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6.3 Working with PMCs

In most of the examples we've shown so far, PMCs just duplicate the functionality of integers, numbers, and strings. They wouldn't be terribly useful if that's all they did, though. PMCs offer several advanced features, each with its own set of operations.

6.3.1 Aggregates

PMCs can define complex types that hold multiple values. These are commonly called "aggregates." The most important feature added for aggregates is keyed access. Elements within an aggregate PMC can be stored and retrieved by a numeric or string key. PASM also offers a full set of operations for manipulating aggregate data types.

Since PASM is intended to implement Perl, the two most fully featured aggregates already in operation are arrays and hashes. Any aggregate defined for any language could take advantage of the features described here. Arrays

The PerlArray PMC is an ordered aggregate with integer keys. The syntax for keyed access to a PMC puts the key in square brackets after the register name:

new P0, .PerlArray  # obtain a new array object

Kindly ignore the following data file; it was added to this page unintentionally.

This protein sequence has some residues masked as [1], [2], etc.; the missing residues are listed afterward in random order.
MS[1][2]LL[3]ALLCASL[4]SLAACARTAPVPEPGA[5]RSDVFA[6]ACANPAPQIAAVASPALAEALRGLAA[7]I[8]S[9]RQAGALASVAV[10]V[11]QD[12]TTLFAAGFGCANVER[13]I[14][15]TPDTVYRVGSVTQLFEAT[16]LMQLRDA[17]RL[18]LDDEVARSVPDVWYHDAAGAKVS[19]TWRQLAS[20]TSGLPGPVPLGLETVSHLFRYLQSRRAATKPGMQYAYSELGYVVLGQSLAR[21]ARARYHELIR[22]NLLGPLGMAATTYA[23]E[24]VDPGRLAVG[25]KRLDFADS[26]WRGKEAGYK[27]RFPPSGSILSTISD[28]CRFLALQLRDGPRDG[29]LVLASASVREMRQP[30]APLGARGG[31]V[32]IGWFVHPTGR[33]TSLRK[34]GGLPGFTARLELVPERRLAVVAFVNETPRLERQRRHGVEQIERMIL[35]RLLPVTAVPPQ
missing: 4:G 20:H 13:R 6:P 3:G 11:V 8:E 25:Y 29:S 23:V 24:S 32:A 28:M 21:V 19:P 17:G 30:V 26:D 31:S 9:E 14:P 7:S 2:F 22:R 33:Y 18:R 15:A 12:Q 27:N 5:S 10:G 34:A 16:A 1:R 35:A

set P0, 2           # set its length 

set P0[0], 10       # set first element to 10

set P0[1], I31      # set second element to I31

set I0, P0[0]       # get the first element

set I1, P0          # get array length

A key on the destination register of a set operation sets a value for that key in the aggregate. A key on the source register of a set returns the value for that key. If you set P0 without a key, you set the length of the array, not one of its values.[7] And if you set an integer to the value of a PerlArray, you get the length of the array.

[7] PerlArray is an autoextending array, so you never need to set its length. Other array types may require the length to be set explicitly.

Some other useful instructions for working with arrays are push, pop, shift, and unshift (you'll find them later in Section 8). Hashes

The PerlHash PMC is an unordered aggregate with string keys:

new P1, .PerlHash   # generate a new hash object